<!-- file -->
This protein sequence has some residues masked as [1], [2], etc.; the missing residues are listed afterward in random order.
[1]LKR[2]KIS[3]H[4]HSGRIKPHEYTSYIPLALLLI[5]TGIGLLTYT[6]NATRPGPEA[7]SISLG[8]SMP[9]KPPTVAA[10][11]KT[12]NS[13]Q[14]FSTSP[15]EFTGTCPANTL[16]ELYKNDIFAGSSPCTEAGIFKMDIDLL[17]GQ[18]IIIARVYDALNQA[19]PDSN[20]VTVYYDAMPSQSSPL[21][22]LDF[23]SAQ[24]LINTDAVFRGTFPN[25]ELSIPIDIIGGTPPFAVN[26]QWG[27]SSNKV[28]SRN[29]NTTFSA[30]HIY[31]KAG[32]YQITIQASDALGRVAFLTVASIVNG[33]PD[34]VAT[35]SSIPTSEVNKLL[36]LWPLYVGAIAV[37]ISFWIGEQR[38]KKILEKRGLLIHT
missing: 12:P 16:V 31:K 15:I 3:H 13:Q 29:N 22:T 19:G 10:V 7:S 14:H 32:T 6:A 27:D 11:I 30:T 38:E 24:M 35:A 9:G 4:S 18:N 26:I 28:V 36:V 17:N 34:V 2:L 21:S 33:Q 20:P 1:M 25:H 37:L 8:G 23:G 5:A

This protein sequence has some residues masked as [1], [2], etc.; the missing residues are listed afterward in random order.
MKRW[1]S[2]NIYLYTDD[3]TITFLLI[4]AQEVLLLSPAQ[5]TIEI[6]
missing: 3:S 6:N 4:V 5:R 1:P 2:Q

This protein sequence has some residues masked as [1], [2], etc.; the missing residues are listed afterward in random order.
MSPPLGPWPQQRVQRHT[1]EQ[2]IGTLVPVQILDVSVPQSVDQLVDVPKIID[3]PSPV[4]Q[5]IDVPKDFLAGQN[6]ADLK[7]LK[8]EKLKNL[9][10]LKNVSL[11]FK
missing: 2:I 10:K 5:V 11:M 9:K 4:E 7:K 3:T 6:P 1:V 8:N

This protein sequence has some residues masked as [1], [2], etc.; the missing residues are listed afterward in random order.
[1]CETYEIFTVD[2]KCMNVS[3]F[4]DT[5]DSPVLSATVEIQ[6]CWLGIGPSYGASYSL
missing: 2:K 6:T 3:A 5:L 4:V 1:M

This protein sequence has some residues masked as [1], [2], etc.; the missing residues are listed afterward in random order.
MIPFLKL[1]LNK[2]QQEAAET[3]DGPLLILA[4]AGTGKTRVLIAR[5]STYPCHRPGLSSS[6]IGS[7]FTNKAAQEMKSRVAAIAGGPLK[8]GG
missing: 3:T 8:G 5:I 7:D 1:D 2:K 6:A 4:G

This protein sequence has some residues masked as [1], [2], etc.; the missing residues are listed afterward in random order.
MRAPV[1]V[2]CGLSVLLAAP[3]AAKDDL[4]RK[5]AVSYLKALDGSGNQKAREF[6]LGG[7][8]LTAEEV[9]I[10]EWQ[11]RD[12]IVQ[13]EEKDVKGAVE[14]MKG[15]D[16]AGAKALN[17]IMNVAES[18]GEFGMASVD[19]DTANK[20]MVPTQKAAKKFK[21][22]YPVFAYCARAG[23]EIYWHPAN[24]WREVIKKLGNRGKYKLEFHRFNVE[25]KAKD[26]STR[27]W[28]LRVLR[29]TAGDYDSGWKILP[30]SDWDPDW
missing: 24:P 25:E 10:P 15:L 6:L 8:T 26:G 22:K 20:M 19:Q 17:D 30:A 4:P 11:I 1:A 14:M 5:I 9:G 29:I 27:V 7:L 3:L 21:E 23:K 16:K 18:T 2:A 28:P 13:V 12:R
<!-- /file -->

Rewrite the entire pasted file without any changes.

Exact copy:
This protein sequence has some residues masked as [1], [2], etc.; the missing residues are listed afterward in random order.
[1]LKR[2]KIS[3]H[4]HSGRIKPHEYTSYIPLALLLI[5]TGIGLLTYT[6]NATRPGPEA[7]SISLG[8]SMP[9]KPPTVAA[10][11]KT[12]NS[13]Q[14]FSTSP[15]EFTGTCPANTL[16]ELYKNDIFAGSSPCTEAGIFKMDIDLL[17]GQ[18]IIIARVYDALNQA[19]PDSN[20]VTVYYDAMPSQSSPL[21][22]LDF[23]SAQ[24]LINTDAVFRGTFPN[25]ELSIPIDIIGGTPPFAVN[26]QWG[27]SSNKV[28]SRN[29]NTTFSA[30]HIY[31]KAG[32]YQITIQASDALGRVAFLTVASIVNG[33]PD[34]VAT[35]SSIPTSEVNKLL[36]LWPLYVGAIAV[37]ISFWIGEQR[38]KKILEKRGLLIHT
missing: 12:P 16:V 31:K 15:I 3:H 13:Q 29:N 22:T 19:G 10:V 7:S 14:H 32:T 6:A 27:D 11:I 30:T 38:E 24:M 35:A 9:G 4:S 18:N 26:I 28:V 36:V 17:N 34:V 2:L 21:S 33:Q 20:P 1:M 25:H 37:L 8:G 23:G 5:A

This protein sequence has some residues masked as [1], [2], etc.; the missing residues are listed afterward in random order.
MKRW[1]S[2]NIYLYTDD[3]TITFLLI[4]AQEVLLLSPAQ[5]TIEI[6]
missing: 3:S 6:N 4:V 5:R 1:P 2:Q

This protein sequence has some residues masked as [1], [2], etc.; the missing residues are listed afterward in random order.
MSPPLGPWPQQRVQRHT[1]EQ[2]IGTLVPVQILDVSVPQSVDQLVDVPKIID[3]PSPV[4]Q[5]IDVPKDFLAGQN[6]ADLK[7]LK[8]EKLKNL[9][10]LKNVSL[11]FK
missing: 2:I 10:K 5:V 11:M 9:K 4:E 7:K 3:T 6:P 1:V 8:N

This protein sequence has some residues masked as [1], [2], etc.; the missing residues are listed afterward in random order.
[1]CETYEIFTVD[2]KCMNVS[3]F[4]DT[5]DSPVLSATVEIQ[6]CWLGIGPSYGASYSL
missing: 2:K 6:T 3:A 5:L 4:V 1:M

This protein sequence has some residues masked as [1], [2], etc.; the missing residues are listed afterward in random order.
MIPFLKL[1]LNK[2]QQEAAET[3]DGPLLILA[4]AGTGKTRVLIAR[5]STYPCHRPGLSSS[6]IGS[7]FTNKAAQEMKSRVAAIAGGPLK[8]GG
missing: 3:T 8:G 5:I 7:D 1:D 2:K 6:A 4:G

This protein sequence has some residues masked as [1], [2], etc.; the missing residues are listed afterward in random order.
MRAPV[1]V[2]CGLSVLLAAP[3]AAKDDL[4]RK[5]AVSYLKALDGSGNQKAREF[6]LGG[7][8]LTAEEV[9]I[10]EWQ[11]RD[12]IVQ[13]EEKDVKGAVE[14]MKG[15]D[16]AGAKALN[17]IMNVAES[18]GEFGMASVD[19]DTANK[20]MVPTQKAAKKFK[21][22]YPVFAYCARAG[23]EIYWHPAN[24]WREVIKKLGNRGKYKLEFHRFNVE[25]KAKD[26]STR[27]W[28]LRVLR[29]TAGDYDSGWKILP[30]SDWDPDW
missing: 24:P 25:E 10:P 15:L 6:L 8:T 26:G 22:K 20:M 19:Q 17:D 30:A 4:P 11:I 1:A 14:M 5:I 9:G 29:I 27:V 7:L 3:L 21:E 23:K 16:K 18:T 2:A 28:P 13:V 12:R